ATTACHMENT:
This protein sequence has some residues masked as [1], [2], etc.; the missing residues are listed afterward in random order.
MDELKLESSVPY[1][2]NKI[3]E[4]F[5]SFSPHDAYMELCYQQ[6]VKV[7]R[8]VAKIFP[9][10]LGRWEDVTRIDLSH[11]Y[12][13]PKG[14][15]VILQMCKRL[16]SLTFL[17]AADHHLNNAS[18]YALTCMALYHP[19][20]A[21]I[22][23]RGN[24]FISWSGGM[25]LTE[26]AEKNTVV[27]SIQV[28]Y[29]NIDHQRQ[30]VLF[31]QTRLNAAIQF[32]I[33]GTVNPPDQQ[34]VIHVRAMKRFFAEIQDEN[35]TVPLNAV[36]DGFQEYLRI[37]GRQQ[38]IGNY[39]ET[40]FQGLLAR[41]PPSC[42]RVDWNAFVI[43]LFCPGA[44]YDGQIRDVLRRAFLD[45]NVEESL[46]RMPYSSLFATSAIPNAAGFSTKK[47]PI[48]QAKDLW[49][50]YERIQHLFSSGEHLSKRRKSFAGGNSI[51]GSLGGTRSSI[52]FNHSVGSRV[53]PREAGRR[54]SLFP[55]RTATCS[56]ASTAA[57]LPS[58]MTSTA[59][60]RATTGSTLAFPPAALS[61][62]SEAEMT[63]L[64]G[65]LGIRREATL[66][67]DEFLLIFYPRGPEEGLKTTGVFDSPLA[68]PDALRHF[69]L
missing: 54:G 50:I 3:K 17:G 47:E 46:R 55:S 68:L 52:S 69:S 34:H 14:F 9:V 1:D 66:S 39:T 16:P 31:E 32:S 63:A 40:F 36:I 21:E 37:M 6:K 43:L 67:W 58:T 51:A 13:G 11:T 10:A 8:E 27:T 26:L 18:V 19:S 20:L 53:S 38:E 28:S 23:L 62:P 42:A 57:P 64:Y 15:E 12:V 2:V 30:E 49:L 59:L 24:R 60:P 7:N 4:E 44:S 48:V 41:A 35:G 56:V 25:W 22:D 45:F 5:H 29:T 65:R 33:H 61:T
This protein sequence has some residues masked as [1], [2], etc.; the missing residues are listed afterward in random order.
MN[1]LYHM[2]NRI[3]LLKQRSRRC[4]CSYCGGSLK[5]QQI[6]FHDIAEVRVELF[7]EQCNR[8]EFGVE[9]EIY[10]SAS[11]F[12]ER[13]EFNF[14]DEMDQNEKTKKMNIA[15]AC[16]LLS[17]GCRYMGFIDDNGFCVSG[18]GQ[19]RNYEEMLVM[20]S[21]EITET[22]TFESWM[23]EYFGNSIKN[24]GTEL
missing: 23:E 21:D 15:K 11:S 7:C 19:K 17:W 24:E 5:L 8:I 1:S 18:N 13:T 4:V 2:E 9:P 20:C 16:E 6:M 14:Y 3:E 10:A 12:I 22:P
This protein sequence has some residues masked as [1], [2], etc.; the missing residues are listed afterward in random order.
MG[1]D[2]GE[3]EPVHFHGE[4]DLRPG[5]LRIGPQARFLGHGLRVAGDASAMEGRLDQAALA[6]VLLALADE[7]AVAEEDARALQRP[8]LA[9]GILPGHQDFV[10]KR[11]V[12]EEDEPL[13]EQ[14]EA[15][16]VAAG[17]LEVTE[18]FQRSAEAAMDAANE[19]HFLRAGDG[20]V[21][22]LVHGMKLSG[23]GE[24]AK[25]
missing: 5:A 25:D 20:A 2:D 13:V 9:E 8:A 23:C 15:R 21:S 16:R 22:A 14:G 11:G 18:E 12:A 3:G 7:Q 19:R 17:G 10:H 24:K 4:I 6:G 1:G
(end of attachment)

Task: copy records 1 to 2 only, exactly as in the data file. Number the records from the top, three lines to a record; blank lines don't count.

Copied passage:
This protein sequence has some residues masked as [1], [2], etc.; the missing residues are listed afterward in random order.
MDELKLESSVPY[1][2]NKI[3]E[4]F[5]SFSPHDAYMELCYQQ[6]VKV[7]R[8]VAKIFP[9][10]LGRWEDVTRIDLSH[11]Y[12][13]PKG[14][15]VILQMCKRL[16]SLTFL[17]AADHHLNNAS[18]YALTCMALYHP[19][20]A[21]I[22][23]RGN[24]FISWSGGM[25]LTE[26]AEKNTVV[27]SIQV[28]Y[29]NIDHQRQ[30]VLF[31]QTRLNAAIQF[32]I[33]GTVNPPDQQ[34]VIHVRAMKRFFAEIQDEN[35]TVPLNAV[36]DGFQEYLRI[37]GRQQ[38]IGNY[39]ET[40]FQGLLAR[41]PPSC[42]RVDWNAFVI[43]LFCPGA[44]YDGQIRDVLRRAFLD[45]NVEESL[46]RMPYSSLFATSAIPNAAGFSTKK[47]PI[48]QAKDLW[49][50]YERIQHLFSSGEHLSKRRKSFAGGNSI[51]GSLGGTRSSI[52]FNHSVGSRV[53]PREAGRR[54]SLFP[55]RTATCS[56]ASTAA[57]LPS[58]MTSTA[59][60]RATTGSTLAFPPAALS[61][62]SEAEMT[63]L[64]G[65]LGIRREATL[66][67]DEFLLIFYPRGPEEGLKTTGVFDSPLA[68]PDALRHF[69]L
missing: 54:G 50:I 3:K 17:G 47:E 46:R 55:S 68:L 52:S 69:S 34:H 14:F 9:V 1:D 66:S 39:T 16:P 31:E 32:S 63:A 40:F 36:I 21:E 37:M 6:K 43:L 67:W 58:T 51:A 13:G 11:T 10:A 8:E 27:T 26:L 18:V 19:S 20:L 53:S 38:E 28:S 23:L 62:P 42:A 57:P 64:Y 15:E 12:V 2:V 30:E 49:L 59:L 24:R 60:P 7:N 4:E 44:S 48:V 41:A 35:G 56:V 25:W 22:D 45:F 5:H 29:T 65:R 33:H 61:T
This protein sequence has some residues masked as [1], [2], etc.; the missing residues are listed afterward in random order.
MN[1]LYHM[2]NRI[3]LLKQRSRRC[4]CSYCGGSLK[5]QQI[6]FHDIAEVRVELF[7]EQCNR[8]EFGVE[9]EIY[10]SAS[11]F[12]ER[13]EFNF[14]DEMDQNEKTKKMNIA[15]AC[16]LLS[17]GCRYMGFIDDNGFCVSG[18]GQ[19]RNYEEMLVM[20]S[21]EITET[22]TFESWM[23]EYFGNSIKN[24]GTEL
missing: 23:E 21:D 15:K 11:S 7:C 19:K 17:W 24:E 5:L 8:I 1:S 18:N 13:T 4:V 2:E 9:P 20:C 16:E 6:M 14:Y 3:E 10:A 12:I 22:P